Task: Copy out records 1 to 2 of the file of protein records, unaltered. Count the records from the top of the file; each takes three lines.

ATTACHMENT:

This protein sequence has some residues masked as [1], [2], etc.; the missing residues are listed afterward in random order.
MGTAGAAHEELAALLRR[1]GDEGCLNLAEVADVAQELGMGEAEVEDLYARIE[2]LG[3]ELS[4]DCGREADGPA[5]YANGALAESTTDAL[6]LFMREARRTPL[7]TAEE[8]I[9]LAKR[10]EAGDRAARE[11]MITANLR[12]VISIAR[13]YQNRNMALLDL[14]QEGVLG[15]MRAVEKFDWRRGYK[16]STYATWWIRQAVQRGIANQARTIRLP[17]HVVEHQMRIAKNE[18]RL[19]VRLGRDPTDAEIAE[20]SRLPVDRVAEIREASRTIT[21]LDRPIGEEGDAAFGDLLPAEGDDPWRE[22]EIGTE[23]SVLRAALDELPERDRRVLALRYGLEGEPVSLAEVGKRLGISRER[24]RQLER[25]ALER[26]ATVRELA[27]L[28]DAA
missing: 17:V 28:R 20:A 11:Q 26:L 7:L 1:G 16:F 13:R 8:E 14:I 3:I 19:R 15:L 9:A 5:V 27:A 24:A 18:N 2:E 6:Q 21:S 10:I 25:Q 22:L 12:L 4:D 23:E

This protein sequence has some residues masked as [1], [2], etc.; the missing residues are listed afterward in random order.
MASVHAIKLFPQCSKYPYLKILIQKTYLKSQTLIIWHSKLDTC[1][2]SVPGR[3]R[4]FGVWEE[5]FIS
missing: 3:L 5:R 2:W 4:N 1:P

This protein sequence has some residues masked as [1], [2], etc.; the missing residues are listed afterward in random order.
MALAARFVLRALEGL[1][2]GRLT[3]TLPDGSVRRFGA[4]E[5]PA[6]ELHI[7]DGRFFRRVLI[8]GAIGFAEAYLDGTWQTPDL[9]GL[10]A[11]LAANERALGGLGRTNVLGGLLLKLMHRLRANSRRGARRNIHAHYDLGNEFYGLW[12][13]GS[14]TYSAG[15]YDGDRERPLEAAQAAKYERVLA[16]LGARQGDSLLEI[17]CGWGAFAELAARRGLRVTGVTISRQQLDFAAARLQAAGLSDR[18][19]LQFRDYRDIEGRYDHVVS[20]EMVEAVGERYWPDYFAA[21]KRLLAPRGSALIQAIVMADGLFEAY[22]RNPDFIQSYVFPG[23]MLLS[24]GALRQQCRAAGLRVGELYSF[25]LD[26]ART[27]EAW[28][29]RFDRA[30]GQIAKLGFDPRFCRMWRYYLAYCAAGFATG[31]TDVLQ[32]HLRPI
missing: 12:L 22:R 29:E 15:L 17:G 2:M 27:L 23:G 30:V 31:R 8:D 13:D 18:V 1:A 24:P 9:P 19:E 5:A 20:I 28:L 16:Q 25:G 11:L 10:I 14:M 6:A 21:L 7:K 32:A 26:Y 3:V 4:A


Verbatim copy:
This protein sequence has some residues masked as [1], [2], etc.; the missing residues are listed afterward in random order.
MGTAGAAHEELAALLRR[1]GDEGCLNLAEVADVAQELGMGEAEVEDLYARIE[2]LG[3]ELS[4]DCGREADGPA[5]YANGALAESTTDAL[6]LFMREARRTPL[7]TAEE[8]I[9]LAKR[10]EAGDRAARE[11]MITANLR[12]VISIAR[13]YQNRNMALLDL[14]QEGVLG[15]MRAVEKFDWRRGYK[16]STYATWWIRQAVQRGIANQARTIRLP[17]HVVEHQMRIAKNE[18]RL[19]VRLGRDPTDAEIAE[20]SRLPVDRVAEIREASRTIT[21]LDRPIGEEGDAAFGDLLPAEGDDPWRE[22]EIGTE[23]SVLRAALDELPERDRRVLALRYGLEGEPVSLAEVGKRLGISRER[24]RQLER[25]ALER[26]ATVRELA[27]L[28]DAA
missing: 17:V 28:R 20:A 11:Q 26:L 7:L 1:G 16:F 13:R 8:E 14:I 3:I 19:R 15:L 9:A 5:V 27:A 24:A 18:N 2:E 6:Q 21:S 10:I 25:Q 22:L 12:L 4:D 23:E

This protein sequence has some residues masked as [1], [2], etc.; the missing residues are listed afterward in random order.
MASVHAIKLFPQCSKYPYLKILIQKTYLKSQTLIIWHSKLDTC[1][2]SVPGR[3]R[4]FGVWEE[5]FIS
missing: 3:L 5:R 2:W 4:N 1:P